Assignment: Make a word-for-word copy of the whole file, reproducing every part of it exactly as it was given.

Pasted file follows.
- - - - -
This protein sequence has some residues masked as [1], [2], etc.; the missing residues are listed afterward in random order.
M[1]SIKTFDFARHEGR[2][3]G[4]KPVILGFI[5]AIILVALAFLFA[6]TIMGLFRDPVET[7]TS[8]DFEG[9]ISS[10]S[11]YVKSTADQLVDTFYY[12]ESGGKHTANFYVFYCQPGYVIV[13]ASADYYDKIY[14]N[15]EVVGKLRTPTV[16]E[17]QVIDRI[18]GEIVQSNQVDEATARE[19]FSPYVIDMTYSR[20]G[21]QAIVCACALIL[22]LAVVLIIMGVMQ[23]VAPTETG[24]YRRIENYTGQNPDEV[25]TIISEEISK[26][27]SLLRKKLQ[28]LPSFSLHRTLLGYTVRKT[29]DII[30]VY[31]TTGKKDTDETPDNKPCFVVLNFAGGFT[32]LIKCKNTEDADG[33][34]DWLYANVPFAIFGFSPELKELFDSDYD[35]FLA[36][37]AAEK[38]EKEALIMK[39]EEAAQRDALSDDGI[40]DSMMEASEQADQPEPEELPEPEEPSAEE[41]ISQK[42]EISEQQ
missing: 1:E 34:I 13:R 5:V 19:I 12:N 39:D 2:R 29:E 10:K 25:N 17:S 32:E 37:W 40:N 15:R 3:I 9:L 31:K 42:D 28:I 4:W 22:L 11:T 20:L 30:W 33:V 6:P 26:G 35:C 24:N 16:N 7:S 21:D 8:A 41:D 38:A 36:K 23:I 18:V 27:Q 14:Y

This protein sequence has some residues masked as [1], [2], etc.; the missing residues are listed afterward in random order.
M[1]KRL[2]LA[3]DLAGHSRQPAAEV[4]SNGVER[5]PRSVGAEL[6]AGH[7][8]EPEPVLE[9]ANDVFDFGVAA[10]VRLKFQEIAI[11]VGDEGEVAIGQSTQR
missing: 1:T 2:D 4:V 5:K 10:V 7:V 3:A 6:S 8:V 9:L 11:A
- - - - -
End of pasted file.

This protein sequence has some residues masked as [1], [2], etc.; the missing residues are listed afterward in random order.
M[1]SIKTFDFARHEGR[2][3]G[4]KPVILGFI[5]AIILVALAFLFA[6]TIMGLFRDPVET[7]TS[8]DFEG[9]ISS[10]S[11]YVKSTADQLVDTFYY[12]ESGGKHTANFYVFYCQPGYVIV[13]ASADYYDKIY[14]N[15]EVVGKLRTPTV[16]E[17]QVIDRI[18]GEIVQSNQVDEATARE[19]FSPYVIDMTYSR[20]G[21]QAIVCACALIL[22]LAVVLIIMGVMQ[23]VAPTETG[24]YRRIENYTGQNPDEV[25]TIISEEISK[26][27]SLLRKKLQ[28]LPSFSLHRTLLGYTVRKT[29]DII[30]VY[31]TTGKKDTDETPDNKPCFVVLNFAGGFT[32]LIKCKNTEDADG[33][34]DWLYANVPFAIFGFSPELKELFDSDYD[35]FLA[36][37]AAEK[38]EKEALIMK[39]EEAAQRDALSDDGI[40]DSMMEASEQADQPEPEELPEPEEPSAEE[41]ISQK[42]EISEQQ
missing: 1:E 34:I 13:R 5:V 19:I 12:N 39:D 2:R 29:E 10:K 25:N 17:S 32:E 37:W 40:N 15:R 3:I 9:L 31:K 42:D 28:I 4:W 22:L 11:T 20:L 30:W 33:V 6:P 26:G 35:C 24:N 16:N 7:S 21:D 8:A 41:D 38:A 36:K 23:I 18:V 27:Q 14:Y

This protein sequence has some residues masked as [1], [2], etc.; the missing residues are listed afterward in random order.
M[1]KRL[2]LA[3]DLAGHSRQPAAEV[4]SNGVER[5]PRSVGAEL[6]AGH[7][8]EPEPVLE[9]ANDVFDFGVAA[10]VRLKFQEIAI[11]VGDEGEVAIGQSTQR
missing: 1:T 2:D 4:V 5:K 10:V 7:V 3:A 6:S 8:V 9:L 11:A